CI can also identify trends among our existing client base. Firm leadership may say, “We have clients in x industry. They like us, and we like the work. It is mutually beneficial, and we can be successful with these types of relationships. What other clients might be similar to these? Which clients could we pursue, and whom would we have to displace to get that work?” Law firm websites go to great lengths to highlight the work a firm does by practice area or industry. Engaging a potential client in a conversation along these lines, based on your detailed knowledge of its business and the challenges it faces, can be critical for effectively competing for new business. CI can help support conversations and identify the right people with whom to engage.

CI can also help a firm retain clients by providing day-to-day services to support business development, firm strategy, risk analysis and much more. By refocusing efforts on becoming more client service-oriented, a strategic goal for intelligence efforts can be established. Then, a CI platform can be designed to achieve that goal. Some examples of those broad service areas include:

  • Risk. Is this “great” client really that great? If not, why not? These same questions might apply to a lateral candidate.
  • Expansion. Do our clients want us to be in that market or service area? If so, which ones? Once we are in that market, how can we immediately begin to serve our clients?
  • Marketing. What is our real work and experience, versus what we think it is, and how do we best present that information in the marketplace to attract the clients and laterals that we most want?

CI can support daily client service in a number of ways, including specific tasks:

  • Market intelligence. Monitoring your clients’ industries, markets and competitors can help develop a deeper understanding of the company’s daily business issues or predict possible risks for your clients’ operations. Market intelligence can be useful in identifying larger economic, political, geographic and technological trends. Intelligence may also be gathered on other legal service providers. In this way, the firm can identify and anticipate its competitors’ market activities and determine how best to position its services to the client relative to other providers.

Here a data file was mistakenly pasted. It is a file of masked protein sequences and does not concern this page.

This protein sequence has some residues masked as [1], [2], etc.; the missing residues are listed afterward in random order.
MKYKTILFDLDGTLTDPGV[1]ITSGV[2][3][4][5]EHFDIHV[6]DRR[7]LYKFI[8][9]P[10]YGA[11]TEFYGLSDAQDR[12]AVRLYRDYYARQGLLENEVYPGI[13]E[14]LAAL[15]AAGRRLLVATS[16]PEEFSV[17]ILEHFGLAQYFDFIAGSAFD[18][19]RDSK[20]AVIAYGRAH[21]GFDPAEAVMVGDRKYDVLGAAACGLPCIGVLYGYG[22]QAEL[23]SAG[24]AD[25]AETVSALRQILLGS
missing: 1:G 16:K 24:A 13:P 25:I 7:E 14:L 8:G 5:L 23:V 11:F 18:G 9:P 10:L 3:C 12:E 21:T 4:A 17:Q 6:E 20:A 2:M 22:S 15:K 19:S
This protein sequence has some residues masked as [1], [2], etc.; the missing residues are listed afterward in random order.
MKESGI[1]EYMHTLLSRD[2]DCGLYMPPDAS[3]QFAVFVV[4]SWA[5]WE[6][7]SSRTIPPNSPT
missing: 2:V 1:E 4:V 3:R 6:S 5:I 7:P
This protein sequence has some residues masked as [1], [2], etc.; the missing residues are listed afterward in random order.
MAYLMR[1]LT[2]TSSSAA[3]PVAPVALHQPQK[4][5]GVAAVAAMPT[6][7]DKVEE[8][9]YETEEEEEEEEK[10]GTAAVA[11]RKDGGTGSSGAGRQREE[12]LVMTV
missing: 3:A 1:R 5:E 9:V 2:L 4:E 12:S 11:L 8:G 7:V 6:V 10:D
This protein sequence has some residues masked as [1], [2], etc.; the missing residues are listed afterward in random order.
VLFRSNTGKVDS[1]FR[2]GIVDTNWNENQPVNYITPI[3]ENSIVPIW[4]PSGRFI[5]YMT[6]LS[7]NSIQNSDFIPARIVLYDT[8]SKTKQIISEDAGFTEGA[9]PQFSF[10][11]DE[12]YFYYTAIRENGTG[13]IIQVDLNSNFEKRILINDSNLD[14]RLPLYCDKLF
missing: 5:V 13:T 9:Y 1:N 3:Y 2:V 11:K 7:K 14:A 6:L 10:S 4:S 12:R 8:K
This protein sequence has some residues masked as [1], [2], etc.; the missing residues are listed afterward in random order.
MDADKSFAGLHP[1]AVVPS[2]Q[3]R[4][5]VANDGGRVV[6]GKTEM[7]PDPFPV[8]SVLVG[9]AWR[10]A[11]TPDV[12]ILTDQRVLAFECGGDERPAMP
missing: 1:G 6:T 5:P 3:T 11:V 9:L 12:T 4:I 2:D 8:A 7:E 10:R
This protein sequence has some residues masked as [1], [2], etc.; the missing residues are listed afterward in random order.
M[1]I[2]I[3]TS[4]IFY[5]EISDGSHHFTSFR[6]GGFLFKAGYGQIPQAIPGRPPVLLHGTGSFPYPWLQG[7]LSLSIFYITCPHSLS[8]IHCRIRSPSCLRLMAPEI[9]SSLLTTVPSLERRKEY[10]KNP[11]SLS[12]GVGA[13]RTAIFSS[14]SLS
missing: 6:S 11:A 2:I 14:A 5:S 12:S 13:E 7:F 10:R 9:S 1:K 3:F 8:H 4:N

• Support of client-topical research for new legal issues or trends. An important service to many clients is a firm’s thought leadership on emerging legal issues. CI can support the identification and presentation of these new topics as a service to clients.
  • Preparation for client interviews. CI can support attorneys in preparing for discussions with a client regarding an opportunity or threat that the client may currently face. This typically takes the form of a briefing on the company, its industry, the law firm’s past and current relationships with that company, key decision-makers, common relationships, current staffing by other service providers and any specific insight into current legal needs by that company. This briefing may take the form of a written memo with a supporting research file. It may also include a verbal presentation by the analyst to the meeting team.
  • Research into personnel and parties for new matters. Clients might turn to trusted legal advisors in determining whether a transaction or proceeding is worth initiating. CI can provide financials, business history, industry news or rumors and other context that might assist that client in determining whether to initiate a matter.
  • Relationship mapping and referral analysis. Many legal advisors and their clients have mutually beneficial relationships. A firm or attorney’s ability to connect key decision-makers with investors, financiers, consultants or other service providers can be critical to the client’s success. CI can help identify these relationships through previous matters, commonly held relationships, past referrals into or out of the firm and other internal and external network analysis.

CI is being adopted rapidly by law firms of all sizes but can vary widely in its positioning, operations and staffing. Regardless of the staffing model chosen, access to practice and firm leadership is essential in the adoption and development of any firm’s CI platform. Establishing a knowledgeable and effective champion for CI among firm leadership can be very effective in ensuring the success of any such program.

One final critical element of CI is avoiding unethical practices. The Strategic and Competitive Intelligence Professionals association has adopted a Code of Ethics with helpful FAQs to help illustrate the ethical use of CI.

Firms of any size need to remain focused on improving client service in every possible way. A robust CI platform can be an integral component of this client service and relationship development.